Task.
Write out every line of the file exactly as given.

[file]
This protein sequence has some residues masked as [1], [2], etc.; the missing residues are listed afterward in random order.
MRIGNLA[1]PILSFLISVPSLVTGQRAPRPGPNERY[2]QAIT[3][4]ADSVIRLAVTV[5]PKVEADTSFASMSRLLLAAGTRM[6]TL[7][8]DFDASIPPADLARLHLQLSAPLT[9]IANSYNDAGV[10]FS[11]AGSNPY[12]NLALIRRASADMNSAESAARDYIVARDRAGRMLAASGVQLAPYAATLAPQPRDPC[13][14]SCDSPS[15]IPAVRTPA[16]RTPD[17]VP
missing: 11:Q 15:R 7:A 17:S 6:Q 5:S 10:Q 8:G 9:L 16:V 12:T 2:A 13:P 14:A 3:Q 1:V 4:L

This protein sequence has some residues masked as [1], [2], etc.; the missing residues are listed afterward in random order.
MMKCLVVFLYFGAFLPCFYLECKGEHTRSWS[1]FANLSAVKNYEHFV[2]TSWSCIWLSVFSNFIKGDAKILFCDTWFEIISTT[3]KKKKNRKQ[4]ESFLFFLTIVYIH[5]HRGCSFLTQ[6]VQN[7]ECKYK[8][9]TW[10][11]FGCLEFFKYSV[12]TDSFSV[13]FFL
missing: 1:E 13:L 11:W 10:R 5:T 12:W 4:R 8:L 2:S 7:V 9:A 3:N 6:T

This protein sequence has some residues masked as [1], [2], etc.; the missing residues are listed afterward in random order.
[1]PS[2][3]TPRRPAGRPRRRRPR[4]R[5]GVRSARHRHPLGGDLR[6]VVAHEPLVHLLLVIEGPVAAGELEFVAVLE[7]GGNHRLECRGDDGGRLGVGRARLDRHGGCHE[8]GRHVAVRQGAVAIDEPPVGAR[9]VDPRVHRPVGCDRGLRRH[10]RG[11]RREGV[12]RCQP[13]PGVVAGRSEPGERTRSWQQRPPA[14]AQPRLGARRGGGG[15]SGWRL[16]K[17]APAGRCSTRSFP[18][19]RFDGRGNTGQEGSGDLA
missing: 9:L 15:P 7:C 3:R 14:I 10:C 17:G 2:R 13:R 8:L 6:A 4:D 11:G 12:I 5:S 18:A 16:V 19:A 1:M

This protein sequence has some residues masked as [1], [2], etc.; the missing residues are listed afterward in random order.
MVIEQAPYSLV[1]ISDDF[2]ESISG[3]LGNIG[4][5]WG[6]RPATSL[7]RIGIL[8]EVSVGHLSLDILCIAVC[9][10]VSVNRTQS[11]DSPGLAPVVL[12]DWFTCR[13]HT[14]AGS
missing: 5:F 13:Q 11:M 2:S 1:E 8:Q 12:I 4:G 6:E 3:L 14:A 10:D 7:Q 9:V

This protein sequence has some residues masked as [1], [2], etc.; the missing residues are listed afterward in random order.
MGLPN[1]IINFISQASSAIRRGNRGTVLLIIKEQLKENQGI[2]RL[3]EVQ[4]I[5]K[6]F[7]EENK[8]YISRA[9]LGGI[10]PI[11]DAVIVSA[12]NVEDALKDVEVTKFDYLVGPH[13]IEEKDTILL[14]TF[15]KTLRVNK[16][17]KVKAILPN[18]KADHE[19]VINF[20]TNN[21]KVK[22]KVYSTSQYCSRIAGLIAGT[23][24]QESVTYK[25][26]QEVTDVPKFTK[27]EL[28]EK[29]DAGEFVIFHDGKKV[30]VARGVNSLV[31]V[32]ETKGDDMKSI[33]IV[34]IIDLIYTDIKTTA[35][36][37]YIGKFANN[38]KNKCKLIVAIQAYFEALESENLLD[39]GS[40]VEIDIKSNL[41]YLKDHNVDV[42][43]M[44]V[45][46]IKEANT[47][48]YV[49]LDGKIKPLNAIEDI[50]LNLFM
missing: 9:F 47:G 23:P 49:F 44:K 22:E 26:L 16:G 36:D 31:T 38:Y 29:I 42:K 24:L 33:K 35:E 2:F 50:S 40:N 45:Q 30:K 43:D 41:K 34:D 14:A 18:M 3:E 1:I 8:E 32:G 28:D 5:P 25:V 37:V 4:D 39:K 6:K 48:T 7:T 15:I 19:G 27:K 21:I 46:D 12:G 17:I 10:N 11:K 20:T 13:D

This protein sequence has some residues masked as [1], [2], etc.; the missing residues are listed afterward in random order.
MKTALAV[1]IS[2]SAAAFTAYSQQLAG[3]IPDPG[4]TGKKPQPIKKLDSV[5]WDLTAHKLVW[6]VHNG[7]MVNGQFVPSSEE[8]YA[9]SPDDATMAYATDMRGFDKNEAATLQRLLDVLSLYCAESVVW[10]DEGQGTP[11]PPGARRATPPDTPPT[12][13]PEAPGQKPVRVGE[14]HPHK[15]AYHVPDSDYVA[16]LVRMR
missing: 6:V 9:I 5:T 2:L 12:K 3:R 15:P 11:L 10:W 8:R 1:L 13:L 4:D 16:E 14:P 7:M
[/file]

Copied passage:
This protein sequence has some residues masked as [1], [2], etc.; the missing residues are listed afterward in random order.
MRIGNLA[1]PILSFLISVPSLVTGQRAPRPGPNERY[2]QAIT[3][4]ADSVIRLAVTV[5]PKVEADTSFASMSRLLLAAGTRM[6]TL[7][8]DFDASIPPADLARLHLQLSAPLT[9]IANSYNDAGV[10]FS[11]AGSNPY[12]NLALIRRASADMNSAESAARDYIVARDRAGRMLAASGVQLAPYAATLAPQPRDPC[13][14]SCDSPS[15]IPAVRTPA[16]RTPD[17]VP
missing: 11:Q 15:R 7:A 17:S 6:Q 5:S 10:Q 8:G 9:L 16:V 12:T 2:A 13:P 14:A 3:Q 1:V 4:L

This protein sequence has some residues masked as [1], [2], etc.; the missing residues are listed afterward in random order.
MMKCLVVFLYFGAFLPCFYLECKGEHTRSWS[1]FANLSAVKNYEHFV[2]TSWSCIWLSVFSNFIKGDAKILFCDTWFEIISTT[3]KKKKNRKQ[4]ESFLFFLTIVYIH[5]HRGCSFLTQ[6]VQN[7]ECKYK[8][9]TW[10][11]FGCLEFFKYSV[12]TDSFSV[13]FFL
missing: 1:E 13:L 11:W 10:R 5:T 12:W 4:R 8:L 2:S 7:V 9:A 3:N 6:T

This protein sequence has some residues masked as [1], [2], etc.; the missing residues are listed afterward in random order.
[1]PS[2][3]TPRRPAGRPRRRRPR[4]R[5]GVRSARHRHPLGGDLR[6]VVAHEPLVHLLLVIEGPVAAGELEFVAVLE[7]GGNHRLECRGDDGGRLGVGRARLDRHGGCHE[8]GRHVAVRQGAVAIDEPPVGAR[9]VDPRVHRPVGCDRGLRRH[10]RG[11]RREGV[12]RCQP[13]PGVVAGRSEPGERTRSWQQRPPA[14]AQPRLGARRGGGG[15]SGWRL[16]K[17]APAGRCSTRSFP[18][19]RFDGRGNTGQEGSGDLA
missing: 9:L 15:P 7:C 3:R 14:I 10:C 17:G 2:R 13:R 8:L 6:A 4:D 11:G 12:I 5:S 18:A 16:V 19:A 1:M

This protein sequence has some residues masked as [1], [2], etc.; the missing residues are listed afterward in random order.
MVIEQAPYSLV[1]ISDDF[2]ESISG[3]LGNIG[4][5]WG[6]RPATSL[7]RIGIL[8]EVSVGHLSLDILCIAVC[9][10]VSVNRTQS[11]DSPGLAPVVL[12]DWFTCR[13]HT[14]AGS
missing: 5:F 13:Q 11:M 2:S 1:E 8:Q 12:I 4:G 6:E 3:L 14:A 10:D 7:Q 9:V

This protein sequence has some residues masked as [1], [2], etc.; the missing residues are listed afterward in random order.
MGLPN[1]IINFISQASSAIRRGNRGTVLLIIKEQLKENQGI[2]RL[3]EVQ[4]I[5]K[6]F[7]EENK[8]YISRA[9]LGGI[10]PI[11]DAVIVSA[12]NVEDALKDVEVTKFDYLVGPH[13]IEEKDTILL[14]TF[15]KTLRVNK[16][17]KVKAILPN[18]KADHE[19]VINF[20]TNN[21]KVK[22]KVYSTSQYCSRIAGLIAGT[23][24]QESVTYK[25][26]QEVTDVPKFTK[27]EL[28]EK[29]DAGEFVIFHDGKKV[30]VARGVNSLV[31]V[32]ETKGDDMKSI[33]IV[34]IIDLIYTDIKTTA[35][36][37]YIGKFANN[38]KNKCKLIVAIQAYFEALESENLLD[39]GS[40]VEIDIKSNL[41]YLKDHNVDV[42][43]M[44]V[45][46]IKEANT[47][48]YV[49]LDGKIKPLNAIEDI[50]LNLFM
missing: 9:F 47:G 23:P 49:F 44:K 22:E 26:L 16:G 36:D 31:T 38:Y 29:I 42:K 24:L 33:K 35:E 2:F 50:S 40:N 45:Q 30:K 43:D 41:K 34:D 14:A 18:M 3:E 1:I 8:E 32:G 28:D 5:P 25:V 37:V 4:D 39:K 6:K 48:T 7:T 15:I 19:G 27:K 21:I 46:D 12:G 17:I 10:N 11:K 20:T 13:D

This protein sequence has some residues masked as [1], [2], etc.; the missing residues are listed afterward in random order.
MKTALAV[1]IS[2]SAAAFTAYSQQLAG[3]IPDPG[4]TGKKPQPIKKLDSV[5]WDLTAHKLVW[6]VHNG[7]MVNGQFVPSSEE[8]YA[9]SPDDATMAYATDMRGFDKNEAATLQRLLDVLSLYCAESVVW[10]DEGQGTP[11]PPGARRATPPDTPPT[12][13]PEAPGQKPVRVGE[14]HPHK[15]AYHVPDSDYVA[16]LVRMR
missing: 6:V 9:I 5:T 2:L 12:K 3:R 15:P 11:L 10:W 8:R 1:L 13:L 4:D 16:E 14:P 7:M